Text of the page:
Ortiz: I feel like this piece that Eboni helped DMAHL bring to fruition is going to speak some truths that people might not be ready for. I think it’s a great opportunity, a learning experience to uplift untold stories, because this is just what’s happening in our community in Oak Cliff. People are losing their homes, people are being displaced. It’s a serious situation that our community is in. There’s a lot of work to be done. I’m very grateful to have Eboni as a co-creator and thought partner through it all.

Johnson: Yeah, I think it’s interesting. West Dallas has been a grounding center for both of Victoria’s and my stories. In Unrequited Dreams, I talk about housing discrimination and focus on West Dallas. The displacement of 300 homes because of HMK Ltd. [Ed. note: The landlord closed about 300 of its low-income rentals in West Dallas in 2018, evicting those who chose not to—or could not—purchase their homes after coming under fire from the city for not maintaining the properties.] Talking about how this happens and the way our neighborhoods are formed. Especially the way government withheld resources from communities of color, which prevented them from building equity. When I did that film, I felt a deep responsibility to the community and the way they opened themselves to me, and knew that there are so many stories in this area that that needed to be supported.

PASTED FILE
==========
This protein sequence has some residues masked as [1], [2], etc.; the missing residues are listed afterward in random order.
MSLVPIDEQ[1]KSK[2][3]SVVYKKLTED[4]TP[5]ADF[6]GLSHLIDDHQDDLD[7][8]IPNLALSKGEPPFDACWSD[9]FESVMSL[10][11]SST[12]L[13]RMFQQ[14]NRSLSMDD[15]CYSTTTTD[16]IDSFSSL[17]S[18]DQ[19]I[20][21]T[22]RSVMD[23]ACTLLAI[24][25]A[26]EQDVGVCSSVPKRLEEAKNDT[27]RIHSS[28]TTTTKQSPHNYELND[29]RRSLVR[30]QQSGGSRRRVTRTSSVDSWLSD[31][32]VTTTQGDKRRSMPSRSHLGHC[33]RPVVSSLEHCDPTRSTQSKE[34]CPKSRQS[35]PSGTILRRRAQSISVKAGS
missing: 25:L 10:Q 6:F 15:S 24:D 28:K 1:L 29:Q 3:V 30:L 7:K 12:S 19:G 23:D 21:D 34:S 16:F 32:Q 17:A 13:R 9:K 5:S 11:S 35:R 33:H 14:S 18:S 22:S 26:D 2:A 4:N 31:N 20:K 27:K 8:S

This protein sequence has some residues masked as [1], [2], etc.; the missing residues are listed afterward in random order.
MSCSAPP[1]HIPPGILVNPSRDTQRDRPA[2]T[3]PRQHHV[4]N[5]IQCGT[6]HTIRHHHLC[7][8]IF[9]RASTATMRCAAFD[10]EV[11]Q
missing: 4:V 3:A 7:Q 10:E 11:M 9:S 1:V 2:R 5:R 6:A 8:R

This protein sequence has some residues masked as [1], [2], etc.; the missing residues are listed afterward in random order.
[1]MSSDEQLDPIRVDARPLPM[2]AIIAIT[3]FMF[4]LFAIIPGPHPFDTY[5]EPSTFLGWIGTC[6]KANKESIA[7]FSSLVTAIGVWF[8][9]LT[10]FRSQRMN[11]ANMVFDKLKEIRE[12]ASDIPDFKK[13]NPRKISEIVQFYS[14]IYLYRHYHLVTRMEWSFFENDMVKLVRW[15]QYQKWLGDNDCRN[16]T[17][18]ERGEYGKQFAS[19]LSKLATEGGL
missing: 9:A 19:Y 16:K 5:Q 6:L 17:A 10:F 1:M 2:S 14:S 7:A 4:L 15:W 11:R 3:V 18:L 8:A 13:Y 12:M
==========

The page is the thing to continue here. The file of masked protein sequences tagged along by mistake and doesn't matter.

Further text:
I would love to hear your perspective on what uncomfortable truths need to be told. I think in order for our city to grow, we have to acknowledge the racial horrors that have been done and are continuing to be done.

Oritz: Whenever I’m in a group of mixed people—“mixed” being people whose experiences are not the same as mine—I say, ‘you know, Little Mexico was gentrified to the point to where it is Uptown?’ We don’t have a presence there. Are Oak Cliff and West Dallas going to experience the same plight? I mean that wholeheartedly. There’s so many things that are happening. I think Nuestro Oak Cliff is going to be a reclamation of our narratives and memories.